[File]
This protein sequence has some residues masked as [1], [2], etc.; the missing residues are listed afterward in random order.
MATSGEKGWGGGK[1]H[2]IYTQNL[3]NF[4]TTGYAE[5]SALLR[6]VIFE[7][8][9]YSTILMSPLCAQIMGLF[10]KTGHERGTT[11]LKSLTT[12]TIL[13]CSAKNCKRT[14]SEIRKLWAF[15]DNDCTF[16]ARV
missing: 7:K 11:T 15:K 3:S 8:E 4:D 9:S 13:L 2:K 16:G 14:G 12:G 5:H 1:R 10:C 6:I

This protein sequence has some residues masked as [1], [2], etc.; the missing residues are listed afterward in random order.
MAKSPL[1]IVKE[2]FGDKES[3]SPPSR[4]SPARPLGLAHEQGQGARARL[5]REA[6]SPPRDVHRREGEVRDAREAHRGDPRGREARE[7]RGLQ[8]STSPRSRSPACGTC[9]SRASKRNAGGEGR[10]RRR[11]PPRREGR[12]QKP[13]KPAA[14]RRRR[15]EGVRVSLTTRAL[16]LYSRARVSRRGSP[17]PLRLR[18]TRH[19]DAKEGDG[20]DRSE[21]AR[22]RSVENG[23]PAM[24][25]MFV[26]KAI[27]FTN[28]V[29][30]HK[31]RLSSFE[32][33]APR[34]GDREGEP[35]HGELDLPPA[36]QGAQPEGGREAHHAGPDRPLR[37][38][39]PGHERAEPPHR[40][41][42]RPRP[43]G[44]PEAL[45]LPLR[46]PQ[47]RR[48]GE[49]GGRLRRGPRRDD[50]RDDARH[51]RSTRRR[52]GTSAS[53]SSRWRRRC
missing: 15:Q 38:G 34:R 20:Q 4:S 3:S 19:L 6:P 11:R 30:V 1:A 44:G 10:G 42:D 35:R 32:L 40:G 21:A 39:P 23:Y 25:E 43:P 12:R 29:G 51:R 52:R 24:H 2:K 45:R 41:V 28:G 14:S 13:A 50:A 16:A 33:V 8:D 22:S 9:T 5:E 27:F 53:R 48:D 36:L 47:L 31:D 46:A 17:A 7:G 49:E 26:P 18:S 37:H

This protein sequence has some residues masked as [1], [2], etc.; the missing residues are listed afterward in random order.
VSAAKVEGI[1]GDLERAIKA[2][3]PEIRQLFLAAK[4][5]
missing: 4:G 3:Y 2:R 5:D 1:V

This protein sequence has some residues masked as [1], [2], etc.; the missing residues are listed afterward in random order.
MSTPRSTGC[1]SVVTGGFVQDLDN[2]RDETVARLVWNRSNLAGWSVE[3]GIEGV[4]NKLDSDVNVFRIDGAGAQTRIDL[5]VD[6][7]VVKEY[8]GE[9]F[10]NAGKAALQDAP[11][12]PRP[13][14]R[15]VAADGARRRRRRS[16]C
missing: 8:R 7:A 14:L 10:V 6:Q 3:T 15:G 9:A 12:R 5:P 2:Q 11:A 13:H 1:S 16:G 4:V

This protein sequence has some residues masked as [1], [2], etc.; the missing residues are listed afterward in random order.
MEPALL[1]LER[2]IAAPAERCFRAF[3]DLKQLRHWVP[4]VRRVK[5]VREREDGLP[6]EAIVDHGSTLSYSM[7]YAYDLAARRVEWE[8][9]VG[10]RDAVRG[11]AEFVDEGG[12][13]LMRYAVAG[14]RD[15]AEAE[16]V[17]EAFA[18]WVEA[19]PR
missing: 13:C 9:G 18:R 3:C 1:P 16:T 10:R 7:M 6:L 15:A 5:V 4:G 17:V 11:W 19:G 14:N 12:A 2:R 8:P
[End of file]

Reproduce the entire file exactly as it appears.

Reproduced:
This protein sequence has some residues masked as [1], [2], etc.; the missing residues are listed afterward in random order.
MATSGEKGWGGGK[1]H[2]IYTQNL[3]NF[4]TTGYAE[5]SALLR[6]VIFE[7][8][9]YSTILMSPLCAQIMGLF[10]KTGHERGTT[11]LKSLTT[12]TIL[13]CSAKNCKRT[14]SEIRKLWAF[15]DNDCTF[16]ARV
missing: 7:K 11:T 15:K 3:S 8:E 4:D 9:S 13:L 2:K 16:G 14:G 12:G 5:H 1:R 10:C 6:I

This protein sequence has some residues masked as [1], [2], etc.; the missing residues are listed afterward in random order.
MAKSPL[1]IVKE[2]FGDKES[3]SPPSR[4]SPARPLGLAHEQGQGARARL[5]REA[6]SPPRDVHRREGEVRDAREAHRGDPRGREARE[7]RGLQ[8]STSPRSRSPACGTC[9]SRASKRNAGGEGR[10]RRR[11]PPRREGR[12]QKP[13]KPAA[14]RRRR[15]EGVRVSLTTRAL[16]LYSRARVSRRGSP[17]PLRLR[18]TRH[19]DAKEGDG[20]DRSE[21]AR[22]RSVENG[23]PAM[24][25]MFV[26]KAI[27]FTN[28]V[29][30]HK[31]RLSSFE[32][33]APR[34]GDREGEP[35]HGELDLPPA[36]QGAQPEGGREAHHAGPDRPLR[37][38][39]PGHERAEPPHR[40][41][42]RPRP[43]G[44]PEAL[45]LPLR[46]PQ[47]RR[48]GE[49]GGRLRRGPRRDD[50]RDDARH[51]RSTRRR[52]GTSAS[53]SSRWRRRC
missing: 15:Q 38:G 34:R 20:Q 4:S 3:S 19:L 6:P 11:R 30:V 1:A 44:G 10:G 42:D 35:R 32:L 40:G 21:A 39:P 23:Y 25:E 43:P 12:R 29:G 51:R 52:R 24:H 2:K 45:R 41:V 28:G 14:S 13:A 50:A 16:A 33:V 8:D 22:S 9:T 5:E 27:F 53:R 48:D 36:L 47:L 31:D 46:A 17:A 7:G 49:E 26:P 18:S 37:H

This protein sequence has some residues masked as [1], [2], etc.; the missing residues are listed afterward in random order.
VSAAKVEGI[1]GDLERAIKA[2][3]PEIRQLFLAAK[4][5]
missing: 4:G 3:Y 2:R 5:D 1:V

This protein sequence has some residues masked as [1], [2], etc.; the missing residues are listed afterward in random order.
MSTPRSTGC[1]SVVTGGFVQDLDN[2]RDETVARLVWNRSNLAGWSVE[3]GIEGV[4]NKLDSDVNVFRIDGAGAQTRIDL[5]VD[6][7]VVKEY[8]GE[9]F[10]NAGKAALQDAP[11][12]PRP[13][14]R[15]VAADGARRRRRRS[16]C
missing: 8:R 7:A 14:L 10:V 6:Q 3:T 15:G 9:A 12:R 5:P 2:Q 11:A 13:H 1:S 16:G 4:V

This protein sequence has some residues masked as [1], [2], etc.; the missing residues are listed afterward in random order.
MEPALL[1]LER[2]IAAPAERCFRAF[3]DLKQLRHWVP[4]VRRVK[5]VREREDGLP[6]EAIVDHGSTLSYSM[7]YAYDLAARRVEWE[8][9]VG[10]RDAVRG[11]AEFVDEGG[12][13]LMRYAVAG[14]RD[15]AEAE[16]V[17]EAFA[18]WVEA[19]PR
missing: 13:C 9:G 18:R 3:C 1:P 16:T 10:R 7:M 6:L 15:A 5:V 4:G 17:V 11:W 19:G 14:N 12:A 2:R 8:P